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Compassion - beyond nitpicks and hair splits

Warm, fuzzy feelings have always been an integral part of meditation and mindfulness, and not just because meditators are hippies. Rather, they do something useful.

In my next few posts, I'll get into what they do, and how to get them to do it. But first, what exactly are we talking about? Which warm,fuzzy feelings, exactly, should we be cultivating in meditation?

There's lots of nitpicking and hairsplitting about this, both in the meditative traditions and in modern psychology. In Buddhism, you've got the four brahma viharas, meaning divine abodes: loving kindness, compassion, sympathetic joy, and equanimity. Compassion is what you feel for someone who is suffering. Sympathetic joy is when you are happy for someone who is doing well (i.e. the opposite of schadenfreude). And loving kindness is a basic feeling of well-wishing that could turn into either compassion or sympathetic joy, depending on who it is directed at. Equanimity is being content with whatever happens, and so it feels cool and calm rather than warm and fuzzy, and doesn't quite seem to fit with the other three.

In modern, secular approaches to meditation and mindfulness, there's often been an emphasis on compassion, specifically. This might be because these approaches are part of psychological therapies, or as healthcare interventions in their own right, and so they are naturally concerned with the relief of suffering. But then the hairsplitting and nitpicking begins: what exactly is compassion? Is it a feeling, or a motivation, or an intention? How does it differ from empathy, or kindness, or even empathic distress? And what about the difference between giving compassion, receiving compassion, and giving yourself compassion? All of this is explored in detail in the academic literature in the relevant therapeutic approaches, and so it should be.

But this can all get a bit confusing. And it needn't, because my advice, for the ordinary meditator, is this: don't worry about it too much. Maybe if you progress to an advanced level in meditation, it will become really important whether you're cultivating loving kindness or compassion, and whether or not your compassion is tinged with a selfish motivation to relieve your own empathic distress. But at the level most of us are at, it doesn't matter all that much. What we are talking about is intelligible in everyday terms: we are talking about kindness. We are talking about caring about and connecting with others (and ourselves). We are talking about wanting the best for each other (and, again, ourselves).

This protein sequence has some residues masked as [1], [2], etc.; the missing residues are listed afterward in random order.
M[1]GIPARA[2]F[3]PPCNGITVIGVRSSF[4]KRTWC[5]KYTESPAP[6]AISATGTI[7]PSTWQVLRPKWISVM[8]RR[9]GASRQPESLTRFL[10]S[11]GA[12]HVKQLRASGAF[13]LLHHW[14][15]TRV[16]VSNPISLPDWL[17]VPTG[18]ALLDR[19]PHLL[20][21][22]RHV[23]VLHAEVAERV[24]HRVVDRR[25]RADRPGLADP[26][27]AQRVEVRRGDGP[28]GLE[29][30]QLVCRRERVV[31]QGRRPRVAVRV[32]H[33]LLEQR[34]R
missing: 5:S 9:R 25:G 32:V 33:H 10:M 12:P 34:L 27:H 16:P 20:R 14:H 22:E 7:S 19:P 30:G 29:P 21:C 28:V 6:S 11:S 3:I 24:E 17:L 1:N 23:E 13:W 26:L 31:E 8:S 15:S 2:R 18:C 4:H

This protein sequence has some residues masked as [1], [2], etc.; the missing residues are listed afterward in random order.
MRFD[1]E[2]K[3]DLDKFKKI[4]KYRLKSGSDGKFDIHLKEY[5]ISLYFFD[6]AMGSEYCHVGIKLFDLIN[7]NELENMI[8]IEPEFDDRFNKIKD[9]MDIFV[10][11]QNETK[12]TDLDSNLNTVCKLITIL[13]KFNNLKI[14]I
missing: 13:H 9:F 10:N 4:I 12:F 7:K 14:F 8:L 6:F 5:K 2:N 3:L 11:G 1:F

And to remind yourself of what that feels like, try this: just think of someone for whom you feel affection, and for whom you wish the best. Someone for whom you have fairly straightforward feelings (i.e. probably not a parent, or a lover). Maybe your child, your niece or nephew, or your pet. And if you don't have any of those, maybe an animal that you find particularly adorable - a penguin, say, or a baby seal. Just think of this person and animal, and notice how that feels. And if it doesn't feel like anything much, that's fine and perfectly normal - we can't expect warm, fuzzy feelings to show up on demand. But hopefully you still get the idea, at least, of the kind of warm, fuzzy feelings (or intentions, or motivations), we're talking about.

So aim at that target, and you will not go far wrong. By all means, play around with having different targets for your kindness (including yourself). And by all means play around with different ways of cultivating kindness (on which more in future posts). But aim broadly at kindness, and play around a bit, and you will probably wind up covering most of the relevant ground.


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